Sorbus torminalis

Sorbus torminalis

The rowan ciavardello or simply rowan (Sorbus torminalis L.) is a tree of the Rosaceae family.

Systematics –
From the systematic point of view it belongs to the Eukaryota Domain, Kingdom Plantae, Magnoliophyta Division, Magnoliopsida Class, Rosales Order, Rosaceae Family and then to the Genus Sorbus and to the Specie S. torminalis.

Etymology –
The generic term Sorbus comes from the Latin sorbus, the name of the rowan in Pliny and Columella, derived from sórbeo sorbire, perhaps referring to the ripe and soft fruit from which to sip the fermented juice. The specific epithet torminalis derives from tormína, colic: able to soothe the colic; since in the past the fruits were used in the treatment of colitis.

Geographic Distribution and Habitat –
Sorbus torminalis is a species native to the temperate zones of Europe, western Asia and North Africa; it is found from the sea level up to 800 m. and forms mixed forests of broad-leaved heliophiles; we find it especially in deciduous woods of oak, white hornbeam, cerrete and transitional woods with the evergreen Mediterranean forest, shrubbery; it prefers sunny exposures and acid or sub-acid soils, clayey, deep, but it also adapts well to calcareous and stony substrates, it does not bear the shade; it is a pioneer species in the colonization of degraded areas. In Italy it is common throughout the Apennines and at the foot of the Alps.

Description –
The wild card is a tree that can reach 15 meters in height, with a dense, flattened and globose foliage. The trunk is straight, sometimes polyconic, with a grayish rind, first smooth with lenticels, then wrinkled and irregularly chapped. The leaves are deciduous, ovate, alternate, with narrow and regular lobes. It possesses hermaphrodite white flowers and reunited in broad and erect branchy corymbs, with hairy calyx with caducous triangular lacinities. The fruit is a small ovoid knob (1-1.5 cm), with a brownish rust color when ripe, with a very astringent taste.

Cultivation –
The wild card is a very beautiful, fast growing tree of great interest for the introduction into parks and gardens. It is a plant that is suitable for full sun but also for partial shade, but it does not cover the areas completely in the shade and is quite indifferent to the pH of the soil. The species is very rustic, although belonging to the Rosaceae does not fear scab or powder, is not the victim of aphids or other specific enemies. Like the other Rosaceae, however, it fears the attacks of rodent insects (Cossus cossus and Zeuzera pyrina) that greatly appreciate the soft woods like its own. Reproduction can take place either from seed or agamic way; obviously the agamic reproduction will guarantee us the preservation of the identical characters observed on the plant of origin, ie dimensions and colors of the leaves, size and taste of the fruits and carriage. In this case, then, we will have to resort to the grafting of selected mares for the characters that interest us on feet obtained from seed.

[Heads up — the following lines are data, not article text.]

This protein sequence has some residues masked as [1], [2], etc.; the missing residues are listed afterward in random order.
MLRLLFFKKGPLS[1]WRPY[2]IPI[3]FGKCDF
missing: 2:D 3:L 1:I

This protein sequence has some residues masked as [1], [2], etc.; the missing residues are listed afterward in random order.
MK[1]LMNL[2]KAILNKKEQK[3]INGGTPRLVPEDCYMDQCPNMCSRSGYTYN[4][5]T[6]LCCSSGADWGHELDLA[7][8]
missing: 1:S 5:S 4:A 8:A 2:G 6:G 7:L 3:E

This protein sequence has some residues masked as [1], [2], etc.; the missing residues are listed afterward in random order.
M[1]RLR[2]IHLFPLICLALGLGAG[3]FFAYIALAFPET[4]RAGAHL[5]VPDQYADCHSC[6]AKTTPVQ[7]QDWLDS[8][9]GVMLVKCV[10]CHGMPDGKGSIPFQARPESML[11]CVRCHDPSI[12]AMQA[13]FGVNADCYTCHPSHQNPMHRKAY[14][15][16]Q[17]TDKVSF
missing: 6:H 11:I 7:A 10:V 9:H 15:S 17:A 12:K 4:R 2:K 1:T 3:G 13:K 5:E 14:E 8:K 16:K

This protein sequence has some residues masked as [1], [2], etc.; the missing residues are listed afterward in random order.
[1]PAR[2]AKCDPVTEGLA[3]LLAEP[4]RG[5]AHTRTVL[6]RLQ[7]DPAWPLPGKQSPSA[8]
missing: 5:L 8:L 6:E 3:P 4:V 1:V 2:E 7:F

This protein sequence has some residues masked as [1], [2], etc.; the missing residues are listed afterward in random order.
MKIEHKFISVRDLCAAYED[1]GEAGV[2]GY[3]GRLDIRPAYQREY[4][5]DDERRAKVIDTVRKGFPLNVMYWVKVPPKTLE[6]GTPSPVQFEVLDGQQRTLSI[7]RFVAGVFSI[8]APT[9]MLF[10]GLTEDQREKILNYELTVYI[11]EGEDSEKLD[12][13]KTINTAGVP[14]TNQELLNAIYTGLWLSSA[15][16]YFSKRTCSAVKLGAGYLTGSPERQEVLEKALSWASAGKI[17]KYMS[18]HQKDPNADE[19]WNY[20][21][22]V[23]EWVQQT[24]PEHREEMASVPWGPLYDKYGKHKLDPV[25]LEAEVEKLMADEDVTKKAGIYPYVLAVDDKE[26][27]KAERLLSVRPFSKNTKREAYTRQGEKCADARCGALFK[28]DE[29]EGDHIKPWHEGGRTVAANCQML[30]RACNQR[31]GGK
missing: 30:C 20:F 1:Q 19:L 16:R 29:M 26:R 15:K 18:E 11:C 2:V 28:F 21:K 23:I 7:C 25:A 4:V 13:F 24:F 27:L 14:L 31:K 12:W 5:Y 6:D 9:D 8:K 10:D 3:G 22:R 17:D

Uses and Traditions –
The Sorbus torminalis is distinguished by having a hard, fine-grained and compact, reddish-brown wood with lighter sapwood, much appreciated in cabinet making and luthiery for its acoustic properties. In fact, even if little considered is comparable to that of the Walnut. Once with the barks the skins were dyed red and brown.
Today it is probably not very commercialized because it is scarcely available.
It has a good content of vitamin C and in the past was used in the treatment of colitis.
For the beauty of spring bloom and for the color of the leaves that in autumn becomes bright red, it is currently used for ornamental purposes.
The small fruits remain on the plant until late winter and are particularly appetites for birds; for this reason S. torminalis as well as S. aucuparia is often planted at fixed hunting sites, and used to attract migratory birdlife.
The ancient Celts with fruits produced brandy and beer. It is a non-allergenic plant.

Preparation Mode –
With the ripe fruits of the wild card jams and syrups can be packaged, furthermore, after a scrupulous fermentation of the fruits, it is possible to obtain an excellent distillate, a product that is also marketed at an exorbitant price.

Guido Bissanti

Sources
– Acta Plantarum – Flora of the Italian Regions.
– Wikipedia, the free encyclopedia.
– Treben M., 2000. Health from the Pharmacy of the Lord, Advice and experience with medicinal herbs, Ennsthaler Publisher
– Pignatti S., 1982. Flora of Italy, Edagricole, Bologna.
– Conti F., Abbate G., Alessandrini A., Blasi C. (edited by), 2005. An annotated checklist of the Italian vascular flora, Palombi Editore.

Warning: Pharmaceutical applications and alimurgical uses are indicated for informational purposes only and do not in any way represent a medical prescription; there is therefore no liability for their use for curative, aesthetic or food purposes.




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